• The Heart 293 Microscopic changes:• Less than 1 hour: Intercellular edema, and wavy myocytes at the infarct margin; coagulative necrosis is not yet evident.• 12 to 72 hours: Dead myocytes become hypereosinophilic with loss of nuclei (coagulative necrosis); neutrophils also progres- sively infiltrate necrotic tissue.• 3 to 7 days: Dead myocytes are digested by invading macrophages.• 7 to 10 days: Granulation tissue progressively replaces necrotic tissue.• More than 2 weeks: Granulation tissue is progressively replaced by fibrous scar.Clinical Features (p. 553)MI diagnosis is based on symptoms (e.g., chest pain, nausea, dia-phoresis, dyspnea), electrocardiographic changes, and serum eleva-tion of cardiomyocyte-specific proteins released from dead cells(e.g., creatine kinase MB [CK-MB] isoform or various troponins).In 10% to 15% of patients (especially diabetic or geriatric),symptoms are absent (silent MI).• Nearly all transmural MIs affect the left ventricle; 15% also involve the right ventricle, particularly in posterior-inferior left ventricle infarcts. Isolated right ventricle infarction occurs in 1% to 3% of cases.• Half of MI-associated deaths occur within the first hour; most patients die before reaching a hospital. Overall, mortality is 30% in the first year after an MI, with 3% to 4% mortality per annum thereafter.• Therapies in the acute setting include anticoagulation, oxygen, nitrates, b-adrenergic blockade, angiotensin-converting enzyme inhibitors, and fibrinolytics; coronary angioplasty, stenting, or surgical bypass can also be performed. Complications of an MI depend on the size and location of injury, aswell as functional myocardial reserves:• Contractile dysfunction occurs roughly in proportion to the extent of infarction; effects include systemic hypotension and pulmonary edema (e.g., CHF). Severe pump failure (cardiogenic shock) occurs in 10% to 15% of patients, typically with loss of 40% or more left ventricular mass. Cardiogenic shock has a 70% mortality rate.• Arrhythmias.• Ventricular rupture (1% to 2% of transmural MIs) can occur typically within the first 10 days (median, 4 to 5 days). Rupture of the free wall causes pericardial tamponade; septal rupture causes a left-to-right shunt with right-sided volume overload; papillary muscle infarction (with or without ventricular rupture) causes mitral regurgitation.• Fibrinous pericarditis (Dressler syndrome) is common 2 to 3 days after MI.• Mural thrombosis adjacent to a noncontractile area can be a source of peripheral embolization.• Stretching of a large area of transmural infarction (expansion) may heal into a ventricular aneurysm; both are prone to mural thrombosis.• Infarction adjacent to existing MI (extension) can occur. After MI, non-infarcted myocardium undergoes hypertrophyand dilation (ventricular remodeling). While initially hemodynami-cally beneficial, such changes can become substrate for aneurysmsor for areas of secondary ischemia and arrhythmia.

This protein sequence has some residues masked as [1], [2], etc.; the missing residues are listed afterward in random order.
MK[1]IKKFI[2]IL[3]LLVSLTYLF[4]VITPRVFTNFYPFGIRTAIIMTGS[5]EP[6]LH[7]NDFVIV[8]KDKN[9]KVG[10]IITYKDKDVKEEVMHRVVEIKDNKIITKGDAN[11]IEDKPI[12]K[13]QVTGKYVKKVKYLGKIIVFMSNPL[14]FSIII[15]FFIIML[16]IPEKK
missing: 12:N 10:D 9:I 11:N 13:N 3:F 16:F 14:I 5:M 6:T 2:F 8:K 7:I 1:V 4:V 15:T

• 294 Systemic PathologyChronic Ischemic Heart Disease (p. 558)The term designates progressive heart failure due to ischemicmyocardial damage; it may result from postinfarction cardiacdecompensation or slow ischemic myocyte degeneration.• Invariably, there is some degree of obstructive coronary athero- sclerosis, often with evidence of prior healed infarcts. Microscop- ically, there is myocyte hypertrophy, diffuse subendocardial myocyte vacuolization, and interstitial and replacement fibrosis.• Patients need not have a prior diagnosed MI; diagnosis depends on excluding other causes of CHF.Sudden Cardiac Death (p. 558)Sudden cardiac death (SCD) is defined as unexpected cardiac deathwithin 1 hour of symptom onset. More than 300,000 cases occurannually in the United States, and the vast majority of cases aredue to lethal arrhythmia. IHD is the dominant cause, with 80%to 90% of victims having significant atherosclerotic stenoses, oftenwith acute plaque disruption. In patients who survive SCD (by car-diac resuscitation), only 25% actually develop an MI, indicatingthat a fatal arrhythmia (e.g., asystole or ventricular fibrillation) isthe most common cause of death. Arrhythmias are presumably trig-gered by conduction system scarring, acute ischemic injury, or electri-cal instability resulting from an ischemic focus. SCD is infrequently aconsequence of myocardial hypertrophy (e.g., due to aortic valvularstenosis or hypertrophic cardiomyopathy), hereditary or acquiredconduction system abnormalities, electrolyte derangements, mitralvalve prolapse, myocardial depositions, or myocarditis. Some SCD is attributable to hereditable conditions with recog-nizable structural abnormalities (e.g., mitral valve prolapse orhypertrophic cardiomyopathy). Others are primarily electricaldisorders related to defects either in conduction pathways (e.g.,Wolff-Parkinson-White syndrome) or mutations in ion channels.The latter, called channelopathies, are typically autosomal domi-nant disorders involving ion channel proteins (for Naþ, Kþ, orCa2þ transport) or accessory molecules that conduct the electricalcurrents that control myocardial contraction. Long QT syndrome isprototypical; mutations in one of at least seven different genesresult in diminished Kþ currents that, in turn, prolong the QTrepolarization interval and increase the susceptibility to malignantarrhythmias.Hypertensive Heart Disease (p. 559)Systemic (Left-Sided) Hypertensive HeartDisease (p. 559)Hypertrophy of the heart is an adaptive response to chronically ele-vated pressures; with continued overload, the result can be dys-function, dilation, CHF, or SCD. The minimal criteria fordiagnosing systemic hypertensive heart disease is a history or path-ologic evidence of hypertension plus left ventricular hypertrophy(typically concentric) in the absence of other lesions that inducecardiac hypertrophy (e.g., aortic valve stenosis, aortic coarctation).• Myocyte hypertrophy increases the content of contractile proteins. However, thickened myocardium reduces left ventricle compliance, impairing diastolic filling while increasing oxygen demand. Hypertrophy is also usually accompanied by interstitial fibrosis that also reduces compliance.• Depending on the severity and duration of underlying hyperten- sion (and adequacy of therapy) patients can have normal